THE outbreak of waterborne diseases has increased sufferings of thousands of people as floodwaters are receding at different parts of the country. Acute shortage of safe drinking water and ..." /> Logo
13th-Sep-2017

Concern over public health in flood affected areas

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THE outbreak of waterborne diseases has increased sufferings of thousands of people as floodwaters are receding at different parts of the country. Acute shortage of safe drinking water and the lack of sanitation facilities further deteriorated the situation for people in the flood-hit 32 districts. Medical teams that the government have deployed in affected areas to address diseases like diarrhea, dysentery, fever, eczema and itching are proving partly ineffective because treatment facilities are not available to most people in time. Bulk of the medicine is also disappearing as dishonest team members are grabbing it and selling in black market.
Public health is the biggest concern in flood-affected areas. Lack of awareness and break down in rural communication system are also working as impediments to treating patients at early stage. The government is providing free medicine in the flood-affected areas but to many it is out of reach. 

In our views most people are becoming sick from waterborne diseases because of their life style. They must drink pure water for that they need to know how to purify water and preserve it. They must keep their home and environment clean. These are vital to avoid waterborne diseases and a person can help him better than a physician in this situation.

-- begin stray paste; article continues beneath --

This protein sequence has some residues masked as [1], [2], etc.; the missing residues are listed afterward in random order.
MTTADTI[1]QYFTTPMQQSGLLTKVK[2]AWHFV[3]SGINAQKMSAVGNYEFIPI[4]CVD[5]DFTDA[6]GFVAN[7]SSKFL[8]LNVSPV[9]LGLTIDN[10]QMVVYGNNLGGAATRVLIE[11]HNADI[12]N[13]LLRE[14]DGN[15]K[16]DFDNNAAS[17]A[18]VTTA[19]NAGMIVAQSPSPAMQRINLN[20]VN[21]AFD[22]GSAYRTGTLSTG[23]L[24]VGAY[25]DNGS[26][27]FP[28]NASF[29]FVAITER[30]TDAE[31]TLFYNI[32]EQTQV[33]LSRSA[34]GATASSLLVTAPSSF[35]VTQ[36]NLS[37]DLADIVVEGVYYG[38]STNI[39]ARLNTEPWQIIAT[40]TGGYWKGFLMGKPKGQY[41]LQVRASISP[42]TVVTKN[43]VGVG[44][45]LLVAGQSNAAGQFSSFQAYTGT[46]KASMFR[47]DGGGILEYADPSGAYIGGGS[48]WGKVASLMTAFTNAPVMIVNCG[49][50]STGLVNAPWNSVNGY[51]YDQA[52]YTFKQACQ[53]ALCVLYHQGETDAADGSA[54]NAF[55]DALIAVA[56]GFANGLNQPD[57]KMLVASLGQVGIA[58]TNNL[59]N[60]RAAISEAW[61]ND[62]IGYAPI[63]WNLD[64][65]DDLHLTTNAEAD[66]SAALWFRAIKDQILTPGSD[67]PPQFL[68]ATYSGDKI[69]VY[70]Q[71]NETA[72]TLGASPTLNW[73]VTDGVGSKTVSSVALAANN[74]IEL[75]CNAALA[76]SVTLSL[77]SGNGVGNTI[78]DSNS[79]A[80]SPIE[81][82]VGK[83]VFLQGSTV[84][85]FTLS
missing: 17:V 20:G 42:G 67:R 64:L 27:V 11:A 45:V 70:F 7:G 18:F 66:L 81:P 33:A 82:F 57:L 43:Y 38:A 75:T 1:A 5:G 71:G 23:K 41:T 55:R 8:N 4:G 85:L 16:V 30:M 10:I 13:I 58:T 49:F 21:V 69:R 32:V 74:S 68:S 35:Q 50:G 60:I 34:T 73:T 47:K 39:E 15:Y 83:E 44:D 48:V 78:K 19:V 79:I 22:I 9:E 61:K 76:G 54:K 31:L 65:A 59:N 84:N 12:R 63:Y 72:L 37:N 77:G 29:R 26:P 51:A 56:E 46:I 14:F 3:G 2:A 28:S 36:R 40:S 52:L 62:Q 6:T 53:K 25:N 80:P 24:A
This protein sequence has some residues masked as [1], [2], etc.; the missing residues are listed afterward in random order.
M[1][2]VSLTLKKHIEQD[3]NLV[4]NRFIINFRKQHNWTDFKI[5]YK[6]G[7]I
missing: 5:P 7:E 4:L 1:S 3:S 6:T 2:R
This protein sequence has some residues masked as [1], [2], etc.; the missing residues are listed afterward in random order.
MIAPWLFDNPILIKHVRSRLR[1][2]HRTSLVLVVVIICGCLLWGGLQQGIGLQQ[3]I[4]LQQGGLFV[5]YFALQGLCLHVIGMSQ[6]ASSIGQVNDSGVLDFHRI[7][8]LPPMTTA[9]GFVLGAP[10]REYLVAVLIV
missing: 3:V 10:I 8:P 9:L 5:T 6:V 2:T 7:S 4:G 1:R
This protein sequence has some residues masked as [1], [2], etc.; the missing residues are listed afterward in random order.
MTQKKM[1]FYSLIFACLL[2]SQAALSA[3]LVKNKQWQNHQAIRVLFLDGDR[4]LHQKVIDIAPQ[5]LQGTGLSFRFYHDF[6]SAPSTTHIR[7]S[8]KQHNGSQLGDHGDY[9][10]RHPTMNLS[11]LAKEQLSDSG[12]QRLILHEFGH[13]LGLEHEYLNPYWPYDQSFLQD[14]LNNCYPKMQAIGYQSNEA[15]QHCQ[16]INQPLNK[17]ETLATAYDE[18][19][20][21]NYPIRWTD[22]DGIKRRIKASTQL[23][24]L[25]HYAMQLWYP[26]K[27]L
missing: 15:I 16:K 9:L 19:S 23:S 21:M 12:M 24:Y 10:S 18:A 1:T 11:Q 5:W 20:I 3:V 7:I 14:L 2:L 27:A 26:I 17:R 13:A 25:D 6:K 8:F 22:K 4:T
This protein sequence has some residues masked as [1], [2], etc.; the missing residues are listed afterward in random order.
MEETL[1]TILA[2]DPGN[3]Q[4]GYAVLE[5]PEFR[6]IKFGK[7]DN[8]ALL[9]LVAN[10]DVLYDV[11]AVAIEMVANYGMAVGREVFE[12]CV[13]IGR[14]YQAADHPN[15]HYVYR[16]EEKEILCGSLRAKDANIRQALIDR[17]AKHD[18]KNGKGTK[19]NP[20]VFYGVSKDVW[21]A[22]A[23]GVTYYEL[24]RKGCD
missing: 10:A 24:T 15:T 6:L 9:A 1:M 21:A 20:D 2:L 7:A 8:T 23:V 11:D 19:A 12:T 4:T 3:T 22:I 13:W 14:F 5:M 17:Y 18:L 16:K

In last two weeks over 21 thousands people were affected by various waterborne diseases while at least 38 thousands suffered from waterborne diseases since July 1 during the floods. Health Assistants said there is no shortage of medicines in the government's stocks and denied the allegation of distribution problem. The allegation is ripe that middlemen, local influential people, party men and a section of health service providers take away the medicine and sell those in the local market.

In Rangpur division, over seven hundred medical teams are working to alleviate the sufferings of the sick people but the diseases can be bolstered as many water-hit areas are too remote to reach. Many NGOs are providing medicines, oral rehydration saline, and water purification tablets for the needy in areas not getting the supplies from the government. Coordination, proper management, and responsiveness are the prerequisites for the getting optimum result from the diseases. And allegation of misusing the medicine against local influential people as well as health workers should be investigated and if found reality they should get punishment. The post-flood waterborne diseases is a customary phenomenon in the region, so adequate stocks of medicine and water purification tablets should be provided from Upazila to Union Parishad level for swift distribution to affected people. There must be strong watch on corruption and misuse of medicine at any level.